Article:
In a related way, take the example of the ultra-conservative Ethiopianists, who are obsessed with any perceived threat to Ethiopian unity. For them, those who challenge the established norms of the state and advocate ideas contrary to the conventional wisdom are mercenaries sent with evil intentions. Like all conservatives, they prioritize state sovereignty over the will, interests and aspirations of the people within that state. There should be no mistake that such conservatives are patriots with deep love for their country, but the weakness of their political analysis occurs because, in their zealous obsession with sovereignty, they always blame external forces for any internal crisis.

The basis of the state-citizen relationship is the state’s obligation to improve the welfare of its citizens, or at least create favorable conditions for their self-improvement. When a citizen or a group benefits from the state, they value that state and will have a vested interest in protecting it. By contrast, when a state becomes a burden on people, when it oppresses them, exploits them and discriminates against them, they all have reasons and rights to dismantle it. With this in mind, I argue that people support the liberation front’s position of self-determination as a means of fighting an exploitative and oppressive state, not because they are guided by some magical power of the elites.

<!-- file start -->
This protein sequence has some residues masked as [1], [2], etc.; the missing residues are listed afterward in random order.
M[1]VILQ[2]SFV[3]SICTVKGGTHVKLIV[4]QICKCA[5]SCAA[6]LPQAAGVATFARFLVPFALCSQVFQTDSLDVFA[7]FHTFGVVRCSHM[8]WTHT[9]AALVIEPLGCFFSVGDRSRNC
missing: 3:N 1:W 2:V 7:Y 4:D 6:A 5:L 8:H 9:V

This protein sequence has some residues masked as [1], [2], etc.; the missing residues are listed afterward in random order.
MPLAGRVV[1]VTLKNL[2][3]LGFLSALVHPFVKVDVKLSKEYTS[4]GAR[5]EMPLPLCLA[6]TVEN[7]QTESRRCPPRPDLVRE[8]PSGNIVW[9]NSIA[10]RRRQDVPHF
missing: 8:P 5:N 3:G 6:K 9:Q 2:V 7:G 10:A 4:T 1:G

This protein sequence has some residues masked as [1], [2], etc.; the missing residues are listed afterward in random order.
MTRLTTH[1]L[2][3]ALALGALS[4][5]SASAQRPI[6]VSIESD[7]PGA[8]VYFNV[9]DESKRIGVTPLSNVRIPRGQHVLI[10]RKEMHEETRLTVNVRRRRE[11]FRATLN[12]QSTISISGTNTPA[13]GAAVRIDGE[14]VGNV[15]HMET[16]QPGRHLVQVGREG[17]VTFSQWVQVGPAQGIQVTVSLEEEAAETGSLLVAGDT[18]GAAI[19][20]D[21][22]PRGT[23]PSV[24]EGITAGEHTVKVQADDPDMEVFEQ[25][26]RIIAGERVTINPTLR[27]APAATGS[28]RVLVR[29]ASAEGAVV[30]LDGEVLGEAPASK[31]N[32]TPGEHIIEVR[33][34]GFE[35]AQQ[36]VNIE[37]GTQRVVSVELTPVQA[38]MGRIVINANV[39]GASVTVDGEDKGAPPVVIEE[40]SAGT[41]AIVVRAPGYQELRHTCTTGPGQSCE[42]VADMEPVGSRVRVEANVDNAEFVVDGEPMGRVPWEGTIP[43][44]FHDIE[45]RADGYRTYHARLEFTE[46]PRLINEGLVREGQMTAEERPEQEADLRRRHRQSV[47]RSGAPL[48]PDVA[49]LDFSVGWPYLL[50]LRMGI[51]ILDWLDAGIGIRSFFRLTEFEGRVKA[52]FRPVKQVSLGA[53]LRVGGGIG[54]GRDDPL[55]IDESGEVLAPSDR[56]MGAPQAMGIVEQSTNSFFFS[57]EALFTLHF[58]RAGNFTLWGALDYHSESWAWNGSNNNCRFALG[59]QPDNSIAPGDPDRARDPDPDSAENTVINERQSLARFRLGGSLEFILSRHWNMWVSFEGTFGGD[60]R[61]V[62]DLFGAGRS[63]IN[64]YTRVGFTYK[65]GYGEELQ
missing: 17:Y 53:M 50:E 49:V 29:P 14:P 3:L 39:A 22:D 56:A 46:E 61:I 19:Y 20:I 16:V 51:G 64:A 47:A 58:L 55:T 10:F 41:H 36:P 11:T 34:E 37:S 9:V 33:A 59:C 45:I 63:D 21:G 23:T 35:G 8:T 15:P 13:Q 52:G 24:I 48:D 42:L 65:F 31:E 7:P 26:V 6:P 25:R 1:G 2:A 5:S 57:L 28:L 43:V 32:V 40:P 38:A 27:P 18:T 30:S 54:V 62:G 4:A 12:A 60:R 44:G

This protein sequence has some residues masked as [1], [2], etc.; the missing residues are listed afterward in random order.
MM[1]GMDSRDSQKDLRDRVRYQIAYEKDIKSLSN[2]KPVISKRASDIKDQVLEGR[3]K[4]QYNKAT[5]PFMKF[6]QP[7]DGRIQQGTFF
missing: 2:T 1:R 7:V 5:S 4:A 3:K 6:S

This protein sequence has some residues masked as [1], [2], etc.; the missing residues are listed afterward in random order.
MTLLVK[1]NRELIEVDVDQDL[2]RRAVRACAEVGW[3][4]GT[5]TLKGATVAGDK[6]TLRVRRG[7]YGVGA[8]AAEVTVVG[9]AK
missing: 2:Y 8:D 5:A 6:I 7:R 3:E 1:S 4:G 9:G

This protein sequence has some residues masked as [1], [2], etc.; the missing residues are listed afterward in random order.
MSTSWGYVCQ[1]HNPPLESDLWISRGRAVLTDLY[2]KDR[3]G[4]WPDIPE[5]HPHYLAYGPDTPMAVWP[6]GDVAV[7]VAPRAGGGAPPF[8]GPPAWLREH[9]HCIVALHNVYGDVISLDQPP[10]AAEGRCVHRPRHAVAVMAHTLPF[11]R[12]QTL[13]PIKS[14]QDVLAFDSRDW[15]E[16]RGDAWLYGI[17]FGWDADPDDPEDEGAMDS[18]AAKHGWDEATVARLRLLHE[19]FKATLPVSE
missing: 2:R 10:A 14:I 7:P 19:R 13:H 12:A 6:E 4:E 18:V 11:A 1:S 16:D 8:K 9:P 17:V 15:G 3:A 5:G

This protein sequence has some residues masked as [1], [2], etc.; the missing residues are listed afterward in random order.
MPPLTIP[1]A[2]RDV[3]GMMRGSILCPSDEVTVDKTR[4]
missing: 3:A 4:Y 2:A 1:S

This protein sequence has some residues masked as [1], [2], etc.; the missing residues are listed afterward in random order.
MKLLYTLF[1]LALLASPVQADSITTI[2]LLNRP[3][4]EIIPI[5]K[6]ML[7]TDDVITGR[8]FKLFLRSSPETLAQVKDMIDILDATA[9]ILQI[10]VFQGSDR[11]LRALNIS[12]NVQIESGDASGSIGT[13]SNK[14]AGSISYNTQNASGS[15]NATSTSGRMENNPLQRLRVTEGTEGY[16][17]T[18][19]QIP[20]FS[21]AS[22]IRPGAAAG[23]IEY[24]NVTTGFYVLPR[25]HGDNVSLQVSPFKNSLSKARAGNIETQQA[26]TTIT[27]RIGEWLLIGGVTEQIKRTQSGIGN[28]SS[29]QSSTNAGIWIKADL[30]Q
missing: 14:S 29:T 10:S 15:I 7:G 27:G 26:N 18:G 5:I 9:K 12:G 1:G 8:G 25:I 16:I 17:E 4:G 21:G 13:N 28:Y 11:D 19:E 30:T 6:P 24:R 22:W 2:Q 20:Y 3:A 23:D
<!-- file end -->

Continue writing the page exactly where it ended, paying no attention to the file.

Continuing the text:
As the state has invoked unity and sovereignty in order to suppress dissent and disregard legitimate grievances, those slogans have become synonymous with repression and misery. The best way to promote Ethiopian unity, not as mere political slogan but as something real, is to eliminate the predatory state, to ensure the equality of each citizen and group, and to promote equitable socioeconomic development. This will reduce animosity and increase interdependence, which will result in each stakeholder having a vested interest in strengthening unity as a means of ensuring his or her own continual benefits.